Wanderlust is in almost every way a completely incurable affliction. There is no remedy, there is no outlet and very rarely is it completely satisfied. We are seldom given the opportunity to explore as much as instinct demands…as animals we are not meant to live inside. When evolution happened they just didn’t realise we’d all have to sit in a metal tube for a few hours to get around – and we’d have to pay for the privilege.
I sat there, a one way Ryanair flight having been bought for a mere £18.00 to Rhodes – one of the Greek islands which not only provided a chance of escape for me, but sunshine and Mediterranean living in abundance. What reasons have I got not to go? I had the money, the lack of obligations and the opportunity of a few weeks in the sun.
Flying to Rhodes was an simple affair – the airport typical of all Greek points of arrival in that there’s a lot of concrete and not much else. I hadn’t booked any accommodation for the first night – it shouldn’t be an issue – it was still October – the ferries were still running to the islands I wanted to visit and by that I assumed there were still tourists around and hotels and hostels would be open.
The bus into Rhodes Town itself was easy and hassle free. I’d predicted a sense of dismay upon reaching the town, but as is often the case with these scenarios, I was actually fairly impressed. Hoards of tourists and kebabs aside, it was a fairly attractive and likeable place. Indeed; the downmarket can often be forgotten but the beautiful and impressive cannot. And nothing could prepare me for how much my next journey would impress me….
The Dodecanese islands are an amazing site! I wandered down to the harbour to catch the Dodekanisos Ferries – a rather impressive mini fast-cat to Symi; a place I’d heard an awful lot about and dreamt about through the realm of Lonely Planet. As you can see, as we set off from Rhodes harbour and the sun started to set, getting there was going to be half the fun. The beautiful sunset lit up the entire boat….everyone cramming along the side to sample the orange glow. It’s so cliched that people try their very best not to mention sunsets in travel articles…but the very best of them can be life affirming at the very least.
Turning the corner and arriving on the island of Symi was a pretty special experience. It loomed out of nowhere….the great Venitian fascias bearing down on the tiny harbour. Excessive yachts and other vessels filled what little space there was…arriving on a small ferry I almost felt like an intruder. Make no mistake; in the high season, this is a rich man’s playground.
I thought a hotel wouldn’t be too difficult to find – and predictably, even in October, it wasn’t. I didn’t have to scout too hard…although be prepared to pay slightly more than some other Greek islands for the beauty and luxury of Symi. The hotel was a family run affair – and a very friendly one at that. Because it was October and quiet, I had a family room for the price of a double. It was huge, and provided access to a fantastic balcony looking down to the tiny fishing harbour of Pedi.
Symi town and harbour are in themselves quite small on the outside. They don’t seem to hide much – the town doesn’t go back a long way but appearances are in many ways misleading. Although it’s small, the action happens in the midst of the steps and alleyways you can’t see…there are fascinating shops, boutiques, cafes and restaurants to be discovered almost everywhere. There is also no sense that the place has been ‘tarted up’ – the beauty of derelict buildings and crumbling walls are left on show as a monument of pride to the island’s history.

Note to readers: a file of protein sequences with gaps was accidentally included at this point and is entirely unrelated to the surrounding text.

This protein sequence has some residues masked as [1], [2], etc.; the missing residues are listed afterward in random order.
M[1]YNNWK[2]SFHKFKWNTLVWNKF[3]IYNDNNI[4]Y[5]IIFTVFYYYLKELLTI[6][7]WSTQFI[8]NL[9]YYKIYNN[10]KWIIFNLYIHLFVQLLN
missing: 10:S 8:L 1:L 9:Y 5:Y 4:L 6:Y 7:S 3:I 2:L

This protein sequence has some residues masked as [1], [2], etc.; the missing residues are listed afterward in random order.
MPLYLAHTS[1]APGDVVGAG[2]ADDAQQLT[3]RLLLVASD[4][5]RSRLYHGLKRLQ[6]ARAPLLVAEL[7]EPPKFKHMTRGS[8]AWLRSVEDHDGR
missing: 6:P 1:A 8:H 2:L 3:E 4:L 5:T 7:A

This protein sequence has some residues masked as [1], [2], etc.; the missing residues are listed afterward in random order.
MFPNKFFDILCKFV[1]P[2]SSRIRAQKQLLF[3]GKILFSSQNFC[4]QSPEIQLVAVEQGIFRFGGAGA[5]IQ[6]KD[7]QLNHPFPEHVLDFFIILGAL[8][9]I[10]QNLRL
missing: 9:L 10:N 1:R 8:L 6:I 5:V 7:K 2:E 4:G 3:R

Although the town has its own charm, the heat in October was still intense, and I was beginning to think I’d go in search of a beach. Luckily, the little fishing harbour of Pedi, a small walk downhill from Symi Town, had some perfect swimming opportunities. Walk round the bay even further, and you’d be welcomed by virtual seclusion and turquiouse water…if you can put up with the scramble across the rocks to get here, this is pretty much beach Nirvana…
Getting accustomed to the speed of living wasn’t exactly difficult. A mixture of sun and sea during the day followed by red wine and seafood in the evening. All fresh; nothing messing with your mind or taking up the space enjoyment fills..people talk about escaping on holiday and I’ve never really managed to understand what a true escape is. I think in Symi, I found escape and a hell of a lot more. Never underestimate how important giving yourself time to think and allowing yourself the opportunity to take it all in is when you’re on holiday.
Moving on to the next island is always part adventure, part sadness. The experiences, memories and feelings you’ve had from the previous place never leave…and of course in many ways you do whatever you can to replicate them somewhere different. Symi is the one place which stuck in my mind – the mixture of beautiful architecture, interesting people, perfect weather and glorious food means it’s definitely somewhere I’ll be heading to again. Considering it’s a relatively easy and stress-free place to get to completely independently, it’s worth thinking about if you’re going to be in Europe and Greece is on your list.
About the Author
Jacob Little is a travel writer, content marketer and photography fan who is currently based in South West England. Visit his portfolio website at www.jacoblittleportfolio.co.uk